However in contrast, my youngest child is just shy of 4 years old and he is not fully potty trained. At two and a half, we began the potty training process but it was clear that even with signs of “readiness” he still needed time. Another six months went by and we tried again with a different strategy and still, there was no success. Halfway through being 3, we were starting to get concerned about it so we pushed very hard using every trick in the book, but no matter what we did it was not happening. As he is now turning 4 and is signed up for Junior Kindergarten in the fall, I’ve found myself obsessing over his potty training. I called his doctor and after her reassuring me that it would happen when he was ready I still had that guilty feeling that he was “behind”. I unknowingly labeled him negatively based on something that was totally out of his control.
It’s hard for any parent to think their child isn’t where they should be for their developmental stage. Everyone knows that being different opens the door to potentially a lot of struggle and hurt. We all want our children to be “normal” and to feel included and accepted, but God has shown me that I cannot let my fears spill over and put a burden on my kids that they are not meant to carry.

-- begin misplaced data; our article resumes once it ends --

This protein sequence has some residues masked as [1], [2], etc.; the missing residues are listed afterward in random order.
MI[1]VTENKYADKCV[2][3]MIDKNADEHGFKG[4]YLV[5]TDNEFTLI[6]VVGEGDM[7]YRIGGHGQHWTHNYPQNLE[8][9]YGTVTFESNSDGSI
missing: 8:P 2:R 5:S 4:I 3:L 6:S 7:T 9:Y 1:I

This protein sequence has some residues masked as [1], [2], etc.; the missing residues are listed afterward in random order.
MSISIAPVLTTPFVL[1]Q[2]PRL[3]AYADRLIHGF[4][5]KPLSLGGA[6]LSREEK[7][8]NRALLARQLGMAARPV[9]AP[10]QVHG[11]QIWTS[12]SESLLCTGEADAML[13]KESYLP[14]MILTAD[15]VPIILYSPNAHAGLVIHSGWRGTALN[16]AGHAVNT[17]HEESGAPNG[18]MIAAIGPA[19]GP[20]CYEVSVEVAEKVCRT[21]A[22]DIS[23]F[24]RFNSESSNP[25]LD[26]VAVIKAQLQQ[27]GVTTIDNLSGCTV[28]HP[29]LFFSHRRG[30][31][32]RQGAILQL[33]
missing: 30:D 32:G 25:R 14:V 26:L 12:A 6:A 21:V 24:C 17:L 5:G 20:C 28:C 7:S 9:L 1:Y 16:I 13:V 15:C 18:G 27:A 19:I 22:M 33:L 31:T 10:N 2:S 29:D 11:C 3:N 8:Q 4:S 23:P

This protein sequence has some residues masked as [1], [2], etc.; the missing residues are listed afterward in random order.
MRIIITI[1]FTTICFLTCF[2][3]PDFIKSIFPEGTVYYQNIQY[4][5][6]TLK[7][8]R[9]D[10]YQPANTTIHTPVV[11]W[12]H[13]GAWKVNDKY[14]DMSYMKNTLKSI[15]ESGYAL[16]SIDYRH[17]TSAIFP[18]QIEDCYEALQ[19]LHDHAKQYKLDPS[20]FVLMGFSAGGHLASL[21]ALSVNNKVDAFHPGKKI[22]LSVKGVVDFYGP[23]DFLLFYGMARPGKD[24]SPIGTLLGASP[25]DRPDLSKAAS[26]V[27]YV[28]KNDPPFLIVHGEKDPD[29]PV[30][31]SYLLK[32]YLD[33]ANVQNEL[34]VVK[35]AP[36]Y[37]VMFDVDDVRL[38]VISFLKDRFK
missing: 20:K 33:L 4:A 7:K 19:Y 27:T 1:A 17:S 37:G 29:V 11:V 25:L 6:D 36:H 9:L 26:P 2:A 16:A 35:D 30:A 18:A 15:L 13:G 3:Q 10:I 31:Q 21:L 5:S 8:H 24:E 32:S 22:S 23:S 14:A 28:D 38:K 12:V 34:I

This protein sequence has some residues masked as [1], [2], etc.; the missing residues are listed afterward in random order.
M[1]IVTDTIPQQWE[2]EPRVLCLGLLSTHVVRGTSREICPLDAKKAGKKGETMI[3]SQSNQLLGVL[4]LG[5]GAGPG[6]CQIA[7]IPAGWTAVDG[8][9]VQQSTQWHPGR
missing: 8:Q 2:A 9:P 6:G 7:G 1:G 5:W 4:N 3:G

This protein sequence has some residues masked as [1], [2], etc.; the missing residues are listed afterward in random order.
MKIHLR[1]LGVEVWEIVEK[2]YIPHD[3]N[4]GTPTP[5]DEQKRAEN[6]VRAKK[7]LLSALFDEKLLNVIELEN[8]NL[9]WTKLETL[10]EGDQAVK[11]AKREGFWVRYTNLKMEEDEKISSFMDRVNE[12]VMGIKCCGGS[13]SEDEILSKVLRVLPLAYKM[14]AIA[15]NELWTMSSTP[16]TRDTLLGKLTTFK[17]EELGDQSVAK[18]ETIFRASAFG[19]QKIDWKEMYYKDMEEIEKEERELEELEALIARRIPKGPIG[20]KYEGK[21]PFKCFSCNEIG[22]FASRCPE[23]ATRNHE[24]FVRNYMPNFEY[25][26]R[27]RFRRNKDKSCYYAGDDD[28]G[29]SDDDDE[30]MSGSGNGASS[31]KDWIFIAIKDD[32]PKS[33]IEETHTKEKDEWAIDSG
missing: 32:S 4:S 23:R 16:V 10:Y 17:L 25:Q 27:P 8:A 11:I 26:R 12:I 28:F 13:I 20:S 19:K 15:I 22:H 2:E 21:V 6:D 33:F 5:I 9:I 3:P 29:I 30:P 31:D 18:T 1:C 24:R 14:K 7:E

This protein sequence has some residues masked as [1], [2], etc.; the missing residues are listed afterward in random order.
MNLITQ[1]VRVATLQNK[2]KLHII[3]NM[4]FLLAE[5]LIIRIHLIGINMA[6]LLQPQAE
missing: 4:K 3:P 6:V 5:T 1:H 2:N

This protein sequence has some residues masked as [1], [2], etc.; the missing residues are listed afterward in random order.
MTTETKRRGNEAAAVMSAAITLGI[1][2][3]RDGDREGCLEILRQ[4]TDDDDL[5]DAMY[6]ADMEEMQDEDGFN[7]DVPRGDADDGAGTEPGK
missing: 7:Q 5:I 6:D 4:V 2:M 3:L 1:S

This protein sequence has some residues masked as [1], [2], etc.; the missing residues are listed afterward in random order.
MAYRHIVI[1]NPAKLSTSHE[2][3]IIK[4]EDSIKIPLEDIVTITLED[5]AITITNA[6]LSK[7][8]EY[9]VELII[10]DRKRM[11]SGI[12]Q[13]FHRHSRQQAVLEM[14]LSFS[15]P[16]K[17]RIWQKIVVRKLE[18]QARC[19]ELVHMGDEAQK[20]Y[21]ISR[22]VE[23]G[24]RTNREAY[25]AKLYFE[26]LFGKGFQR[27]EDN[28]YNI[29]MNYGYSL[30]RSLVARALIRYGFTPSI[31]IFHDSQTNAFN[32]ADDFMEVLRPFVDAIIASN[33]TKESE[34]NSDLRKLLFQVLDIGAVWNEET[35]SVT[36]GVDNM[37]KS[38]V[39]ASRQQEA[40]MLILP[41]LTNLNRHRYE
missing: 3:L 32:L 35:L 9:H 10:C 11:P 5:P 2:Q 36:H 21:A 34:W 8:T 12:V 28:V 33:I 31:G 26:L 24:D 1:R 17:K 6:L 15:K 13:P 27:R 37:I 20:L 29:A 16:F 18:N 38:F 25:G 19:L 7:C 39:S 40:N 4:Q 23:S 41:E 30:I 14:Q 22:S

I will not apologize for my son not being potty trained and I won’t put a label on him because of it. I am doing everything I can as his mom to help him reach this stage, but I will not condemn this struggle as a weakness that must be fixed, but instead as a goal I am helping him to achieve. He is not less or weak or behind, he is my incredible, deeply loved, passionate little boy who is a miracle created by God with his own biological timeline.
As parents, we are meant to set high standards for our kids: standards of morality, integrity, character, and love. We are to show them right from wrong, love them unconditionally and help them see the need for Jesus to rescue them from the sinfulness in their hearts, but we must be careful to not confuse healthy expectations with societal standards that aren’t even in our children’s control.
A Godly Perspective
I’m learning to let go of the need to try to control circumstances in order to create a desired outcome, and instead surrender it all up to God. He and He alone knows my child’s future and the only way I can be a godly parent is by trusting Him every single day and obeying His word. Trusting in Him frees us from the pride and discouragement we feel when we look at our children and compare them to others. He helps us to stop focusing on things that have no eternal value like how quickly they learn to ride a bike or how good-looking they are. We can rest in the knowledge that God has a plan for our children’s lives and that He is guiding their steps.
Whether your child is still learning to walk, speak coherently or is a beauty pageant winner, they are exactly who God created them to be. Ditch the labels and instead pour truth over your little one, reminding them everyday that they are “fearfully and wonderfully made.” (Psalm 139:14)
Author - Erin
Follower of Jesus, on a journey to glorify God and to advance His Kingdom while battling Chronic Illness in the everyday life. Diagnoses include Lupus, CVID, POTS, IBS, Hemiplegic Migraines and other Autoimmune conditions.